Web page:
How things are put together fascinates me. A writer must know many things, and a person who makes things always wants to know how it’s done. Today let’s think about buildings.
In the US modern housing is ‘stick built’, erected out of 2 by 4s, in a balloon construction. You’ve seen them, a skeleton of wooden members with layers of plywood, Tyvek, and siding layered on outside, and insulation, drywall, and flooring inside. This is very modern, a method developed less than a hundred years ago.
I’m now living in a house built more than a thousand years ago. The walls are made of stone. Windows and doors are supported by stone or brink lintels. Here is an exterior wall:
Notice the addition of the modern plumbing, represented by that descending pipe. Also notice that the home next door is smartly done up with stucco on the outside. Stucco is a development of clay daub, which does the same thing: blocks up the cracks in the stone wall to keep drafts and animals out. You can also achieve the same effect with mortar. Plaster, on the inside, gives you nice smooth interior walls.
But stone walls are hard. You need literally tons of stones. They have to be laid by skilled labor — this house is 3 stories tall, so the walls are more than 40 feet high. (It was part of the old city wall, so the stones were laid for defensive purposes and not housing.) A cheaper and easier way is to make a wooden framework, and then fill in. Then the stones or whatever don’t have to stand on their own:
This is a modern reproduction of a Gallo-Roman workshop. How much more easy it must have been to build! Instead of trying to mortar all these oddly shaped stones together, you erect a framework of timbers. Once all the roof, openings, and so on are organized, you fill in the gaps with stuff. They used anything on hand, as you can see in this picture: wattle and daub, or pieces of wood. Or, since this was built next to a pottery manufactory, they made pieces of terra cotta about the size and shape of a smart phone. These are stacked on edge, in the square spaces to either side of that central window.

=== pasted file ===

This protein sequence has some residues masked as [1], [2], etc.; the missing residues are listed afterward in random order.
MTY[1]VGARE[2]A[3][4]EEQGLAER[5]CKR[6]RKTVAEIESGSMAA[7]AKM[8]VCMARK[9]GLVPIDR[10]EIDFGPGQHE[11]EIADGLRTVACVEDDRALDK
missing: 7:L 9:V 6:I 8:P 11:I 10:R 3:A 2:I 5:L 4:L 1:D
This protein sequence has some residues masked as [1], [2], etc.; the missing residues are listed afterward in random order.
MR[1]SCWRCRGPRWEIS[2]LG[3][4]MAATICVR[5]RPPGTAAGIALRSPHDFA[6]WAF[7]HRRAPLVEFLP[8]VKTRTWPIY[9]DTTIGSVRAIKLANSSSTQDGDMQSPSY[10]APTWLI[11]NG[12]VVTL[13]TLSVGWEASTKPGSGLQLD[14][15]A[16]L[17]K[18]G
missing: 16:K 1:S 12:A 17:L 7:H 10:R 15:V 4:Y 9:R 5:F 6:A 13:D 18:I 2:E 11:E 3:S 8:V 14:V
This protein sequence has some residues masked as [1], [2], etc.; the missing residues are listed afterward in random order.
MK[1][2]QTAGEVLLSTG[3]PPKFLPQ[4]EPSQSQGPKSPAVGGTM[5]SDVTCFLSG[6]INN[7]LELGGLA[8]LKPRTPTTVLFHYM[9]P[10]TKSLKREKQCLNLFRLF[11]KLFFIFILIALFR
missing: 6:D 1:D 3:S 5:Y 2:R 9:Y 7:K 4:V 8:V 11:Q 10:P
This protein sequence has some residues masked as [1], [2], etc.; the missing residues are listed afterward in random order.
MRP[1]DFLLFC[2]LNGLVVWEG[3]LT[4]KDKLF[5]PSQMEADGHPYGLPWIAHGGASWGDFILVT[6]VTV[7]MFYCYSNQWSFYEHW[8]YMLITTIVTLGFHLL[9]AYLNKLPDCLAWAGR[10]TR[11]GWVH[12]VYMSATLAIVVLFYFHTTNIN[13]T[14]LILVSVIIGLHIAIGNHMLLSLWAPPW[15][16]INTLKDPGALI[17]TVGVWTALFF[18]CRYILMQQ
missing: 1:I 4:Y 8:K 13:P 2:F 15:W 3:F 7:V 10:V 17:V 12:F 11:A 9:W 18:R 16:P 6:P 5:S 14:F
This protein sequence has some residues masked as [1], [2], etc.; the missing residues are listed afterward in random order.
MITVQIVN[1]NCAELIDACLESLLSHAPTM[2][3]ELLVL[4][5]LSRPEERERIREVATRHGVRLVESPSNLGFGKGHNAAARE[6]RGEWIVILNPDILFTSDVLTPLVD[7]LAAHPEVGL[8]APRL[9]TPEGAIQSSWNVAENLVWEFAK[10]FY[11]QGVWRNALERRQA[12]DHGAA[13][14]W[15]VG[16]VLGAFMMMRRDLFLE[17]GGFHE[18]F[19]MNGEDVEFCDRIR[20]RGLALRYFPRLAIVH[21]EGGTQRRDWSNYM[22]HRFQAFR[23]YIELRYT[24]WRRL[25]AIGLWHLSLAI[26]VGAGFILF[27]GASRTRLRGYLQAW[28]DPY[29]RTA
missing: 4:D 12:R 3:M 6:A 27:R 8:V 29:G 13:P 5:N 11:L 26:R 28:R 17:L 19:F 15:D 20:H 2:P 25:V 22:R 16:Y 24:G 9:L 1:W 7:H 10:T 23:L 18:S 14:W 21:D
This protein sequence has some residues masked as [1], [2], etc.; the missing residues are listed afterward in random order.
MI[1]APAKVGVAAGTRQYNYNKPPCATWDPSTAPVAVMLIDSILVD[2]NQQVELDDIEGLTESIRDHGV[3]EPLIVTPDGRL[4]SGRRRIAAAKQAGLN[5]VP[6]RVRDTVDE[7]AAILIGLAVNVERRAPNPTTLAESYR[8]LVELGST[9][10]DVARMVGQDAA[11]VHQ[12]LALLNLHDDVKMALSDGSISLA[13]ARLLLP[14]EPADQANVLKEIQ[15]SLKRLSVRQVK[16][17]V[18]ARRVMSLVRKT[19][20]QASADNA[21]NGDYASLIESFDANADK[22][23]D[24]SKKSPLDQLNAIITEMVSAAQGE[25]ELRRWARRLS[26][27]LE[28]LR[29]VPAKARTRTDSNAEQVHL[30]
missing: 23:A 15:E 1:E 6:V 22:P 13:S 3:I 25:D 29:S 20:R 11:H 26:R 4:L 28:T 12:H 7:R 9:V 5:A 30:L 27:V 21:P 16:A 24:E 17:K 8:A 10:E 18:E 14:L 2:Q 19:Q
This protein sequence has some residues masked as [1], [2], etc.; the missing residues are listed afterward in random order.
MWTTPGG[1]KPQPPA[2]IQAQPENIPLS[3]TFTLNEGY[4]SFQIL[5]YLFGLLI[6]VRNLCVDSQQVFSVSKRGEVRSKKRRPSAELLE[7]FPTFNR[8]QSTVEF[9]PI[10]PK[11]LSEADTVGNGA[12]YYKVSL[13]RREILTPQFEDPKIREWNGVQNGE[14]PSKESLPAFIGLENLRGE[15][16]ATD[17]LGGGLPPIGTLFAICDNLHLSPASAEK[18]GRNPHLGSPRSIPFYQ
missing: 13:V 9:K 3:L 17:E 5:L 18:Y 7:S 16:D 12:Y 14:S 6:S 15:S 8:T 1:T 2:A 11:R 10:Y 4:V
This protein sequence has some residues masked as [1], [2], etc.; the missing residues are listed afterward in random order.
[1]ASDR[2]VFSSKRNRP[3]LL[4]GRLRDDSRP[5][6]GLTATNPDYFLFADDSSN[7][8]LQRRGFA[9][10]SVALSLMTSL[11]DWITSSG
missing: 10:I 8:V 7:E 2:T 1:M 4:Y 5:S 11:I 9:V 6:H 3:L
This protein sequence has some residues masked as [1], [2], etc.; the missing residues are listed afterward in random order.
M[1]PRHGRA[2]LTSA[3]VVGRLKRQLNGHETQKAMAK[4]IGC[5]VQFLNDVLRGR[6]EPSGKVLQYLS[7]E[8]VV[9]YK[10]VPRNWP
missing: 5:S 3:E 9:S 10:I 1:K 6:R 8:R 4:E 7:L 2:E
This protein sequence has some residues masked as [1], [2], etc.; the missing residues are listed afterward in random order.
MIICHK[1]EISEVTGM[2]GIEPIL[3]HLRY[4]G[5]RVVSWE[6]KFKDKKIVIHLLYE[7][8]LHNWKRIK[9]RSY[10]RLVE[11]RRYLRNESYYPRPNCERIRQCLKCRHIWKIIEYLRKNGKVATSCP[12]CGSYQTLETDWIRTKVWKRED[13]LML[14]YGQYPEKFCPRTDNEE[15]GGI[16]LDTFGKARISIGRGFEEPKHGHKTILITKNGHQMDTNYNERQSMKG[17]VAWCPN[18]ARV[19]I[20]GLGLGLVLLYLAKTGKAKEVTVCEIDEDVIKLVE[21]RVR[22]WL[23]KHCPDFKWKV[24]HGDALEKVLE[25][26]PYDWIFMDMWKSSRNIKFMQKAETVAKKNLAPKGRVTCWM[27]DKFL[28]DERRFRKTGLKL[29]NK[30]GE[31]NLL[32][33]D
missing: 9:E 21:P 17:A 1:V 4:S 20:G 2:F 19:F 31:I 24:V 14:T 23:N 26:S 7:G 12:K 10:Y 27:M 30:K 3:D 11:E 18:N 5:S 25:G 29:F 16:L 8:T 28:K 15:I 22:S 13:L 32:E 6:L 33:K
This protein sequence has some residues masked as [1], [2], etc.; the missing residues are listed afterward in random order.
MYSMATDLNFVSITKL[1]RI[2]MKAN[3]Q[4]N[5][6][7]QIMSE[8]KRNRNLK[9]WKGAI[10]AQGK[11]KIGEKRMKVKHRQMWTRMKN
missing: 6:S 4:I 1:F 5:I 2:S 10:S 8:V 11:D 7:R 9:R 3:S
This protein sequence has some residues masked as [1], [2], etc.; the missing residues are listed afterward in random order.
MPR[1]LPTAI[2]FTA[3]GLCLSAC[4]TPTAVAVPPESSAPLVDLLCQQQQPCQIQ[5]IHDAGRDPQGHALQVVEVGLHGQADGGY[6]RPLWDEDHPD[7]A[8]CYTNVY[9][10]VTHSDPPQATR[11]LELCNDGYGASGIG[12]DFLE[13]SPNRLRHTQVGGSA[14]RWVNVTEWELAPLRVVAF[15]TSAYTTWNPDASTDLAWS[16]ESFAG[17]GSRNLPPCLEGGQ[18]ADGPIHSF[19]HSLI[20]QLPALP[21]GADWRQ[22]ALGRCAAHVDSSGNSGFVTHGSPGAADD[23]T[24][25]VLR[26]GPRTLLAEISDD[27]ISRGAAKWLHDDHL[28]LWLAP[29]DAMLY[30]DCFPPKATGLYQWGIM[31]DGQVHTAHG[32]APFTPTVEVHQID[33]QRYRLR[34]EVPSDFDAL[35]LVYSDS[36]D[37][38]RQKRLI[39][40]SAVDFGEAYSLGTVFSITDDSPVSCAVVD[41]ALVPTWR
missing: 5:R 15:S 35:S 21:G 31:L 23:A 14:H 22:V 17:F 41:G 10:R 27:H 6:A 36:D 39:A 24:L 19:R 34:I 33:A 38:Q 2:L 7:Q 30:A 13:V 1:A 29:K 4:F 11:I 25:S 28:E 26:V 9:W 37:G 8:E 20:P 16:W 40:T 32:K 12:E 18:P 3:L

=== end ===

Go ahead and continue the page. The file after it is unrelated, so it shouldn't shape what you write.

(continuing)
Once the spaces are filled in, you stucco the outside and plaster the inside. Up until the modern era this was one of the most common way to build a building, all over the world. In China they used bamboo instead of oak; in the tropics they might just use panels of grass. All the doings inside are hidden by a skim coat of something that sheds the water for a while. If kept dry the wood lasts a long time — the beams in Notre Dame Cathedral in Paris were cut in the 14th century.
But all these cracks in the stones, or gaps between the wattle and daub, are wonderful for vermin. And so this is the door of the house across from mine:
Near the bottom of the door is this hole, about 4 or 5 inches in diameter. It’s for the convenience of the cat, whose duty it was to keep the mice down. Every old door in France seems to have this. The door in my kitchen has one, neatly closed off by a piece of tin to keep the heat in.